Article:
But as soon as I finished Good Luck Charlie we, actually right before I even finished we had been in talks about doing this spin development for a while so I knew immediately that I was gonna go into this and honestly I just felt really comfortable putting my whole heart and my whole focus on to this and my kids. You can get too busy and it’s not worth it.
BAKER : We shall see. I would like to develop my own series, actually and I’m working with another gentleman my age who used to be on the Disney Channel. I won’t tell you doing what, to hopefully develop a show.
Would you want to stick to the same comedy and sticking with Disney?
BAKER : You know that I love comedy. I found myself the other day going to an audition for something and I thought oh, my gosh it’s about a family who’s wife is about to be murdered. Like why am I making this funny? Our life is on the line and that’s kind of funny if I do that. You know, to me life is short and I wanna have fun. If I’m gonna be away from my kids to be working I’m gonna be having fun or I’m not gonna do it. And, as you can see in this I can do drama. It’s easier than comedy, way easier but comedy just fills up my bucket and why not go to work and laugh? Who wants to go to work and cry?
Do you think you put a lot of yourself into your characters?
BAKER : Absolutely. I’m a little bit embarrassed to say that about Amy Duncan’s behavior. [LAUGHS] But, yeah, Amy Duncan is really my most feminine side and then Liz is really me at home. I have two boys. I know how to get down and dirty and run a mock with the guys, so and it’s just really fun for me also to show that I am an actor and every actor says I’m not a one trick pony. I can do other things. So that is one of the things that really intrigued me about this is how different can I show myself? Wash all the makeup off, change the hair, put some shabby clothes on me and let’s go to town.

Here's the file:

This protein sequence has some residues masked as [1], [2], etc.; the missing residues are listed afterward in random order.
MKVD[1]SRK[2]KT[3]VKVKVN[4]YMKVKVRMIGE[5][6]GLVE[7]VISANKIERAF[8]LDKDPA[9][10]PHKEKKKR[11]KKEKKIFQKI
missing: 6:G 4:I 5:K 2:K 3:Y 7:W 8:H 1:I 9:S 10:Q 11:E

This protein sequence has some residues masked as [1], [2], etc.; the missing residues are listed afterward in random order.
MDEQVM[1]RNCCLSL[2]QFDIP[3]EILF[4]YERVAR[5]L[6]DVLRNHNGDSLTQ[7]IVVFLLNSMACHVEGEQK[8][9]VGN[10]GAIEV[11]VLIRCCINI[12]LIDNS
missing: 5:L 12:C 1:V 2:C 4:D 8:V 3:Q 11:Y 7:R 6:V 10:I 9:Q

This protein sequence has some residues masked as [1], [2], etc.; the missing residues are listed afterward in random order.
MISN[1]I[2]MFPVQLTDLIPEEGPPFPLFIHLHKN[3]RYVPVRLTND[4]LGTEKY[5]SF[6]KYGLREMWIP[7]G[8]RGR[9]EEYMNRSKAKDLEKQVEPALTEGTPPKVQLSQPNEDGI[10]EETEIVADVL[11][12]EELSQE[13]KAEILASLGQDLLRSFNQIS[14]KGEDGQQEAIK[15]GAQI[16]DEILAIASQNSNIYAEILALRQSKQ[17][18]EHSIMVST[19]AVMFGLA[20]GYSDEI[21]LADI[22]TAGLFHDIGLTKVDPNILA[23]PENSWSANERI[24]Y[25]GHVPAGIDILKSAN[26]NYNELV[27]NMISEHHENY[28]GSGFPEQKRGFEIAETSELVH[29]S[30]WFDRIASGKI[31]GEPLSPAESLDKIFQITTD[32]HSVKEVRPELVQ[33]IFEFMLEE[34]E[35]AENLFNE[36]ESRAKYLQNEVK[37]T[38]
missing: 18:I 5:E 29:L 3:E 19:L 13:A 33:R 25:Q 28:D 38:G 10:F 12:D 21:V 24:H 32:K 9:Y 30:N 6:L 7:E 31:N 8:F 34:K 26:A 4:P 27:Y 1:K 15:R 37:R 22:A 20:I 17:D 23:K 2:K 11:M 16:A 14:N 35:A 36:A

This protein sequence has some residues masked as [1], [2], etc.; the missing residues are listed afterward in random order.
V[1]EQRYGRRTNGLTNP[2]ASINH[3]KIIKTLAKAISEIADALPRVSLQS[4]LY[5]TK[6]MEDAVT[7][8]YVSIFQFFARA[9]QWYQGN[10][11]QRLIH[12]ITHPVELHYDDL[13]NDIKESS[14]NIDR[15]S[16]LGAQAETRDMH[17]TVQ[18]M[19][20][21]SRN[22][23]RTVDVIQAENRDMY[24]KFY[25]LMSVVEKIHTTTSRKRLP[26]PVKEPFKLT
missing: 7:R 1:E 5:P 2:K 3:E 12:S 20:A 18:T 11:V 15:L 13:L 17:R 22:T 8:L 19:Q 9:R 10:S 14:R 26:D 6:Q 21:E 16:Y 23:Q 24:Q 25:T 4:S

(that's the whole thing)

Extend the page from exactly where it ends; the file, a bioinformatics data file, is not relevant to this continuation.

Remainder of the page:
How do you balance the kids at home and work?
BAKER : I learned that in season one of Good Luck, Charlie. I remember going to work and just missing my baby. I just had a baby, Griffin, my oldest and I remember just missing him terribly all day and then when I got home I was rocking him to sleep at night, my favorite part and I remember looking at him and I was thinking oh, I can’t believe that I missed that at work and I missed that and I should have been focused. And I realized oh, my gosh I’m not a hundred percent there at work and I’m missing the enjoyment there and I’m not able to be a hundred percent with him here. I’m missing the enjoyment here. From there on, simplicity rules.
When you’re at work, at work. When you’re home, you’re home and that’s how you do it. That’s the only way I can do it. And I love doing sitcoms. Honestly as far as acting goes there is no greater job for a mom in the acting world than half hour multi camera sitcom work because you actually have a life. There’s a regular schedule. You don’t shoot crazy odd hours except for one day a week. You shoot three weeks on and one week off. You get five month hiatus in between seasons. I mean I know what it’s like to be a full time working on and I know what it’s like to be a full time stay at home. I do both of those within a year, you know.
What’s the one message? You talked about there being several messages from this movie for young girls. What’s the one message you would like them to take away from this movie?
BAKER : Your identity, who you are comes from the inside. It doesn’t come from what’s out here. That’s the main message I think. A lot of people like to toss around “believe in yourself” but this is more than believing in yourself. It’s knowing yourself and being okay with who you are and not looking for approval from others and knowing when to call for backup. There’s two ladies — there’s two lessons.
They start out as polar opposites in this film and then through this crazy day with each other they learn from each other how to fill in their weak spots. They really do help each other grow immensely. Liz learns to be able to ask for help that it’s okay to be giddy and be a girl. That it’s okay to have fun, not just be a one woman show.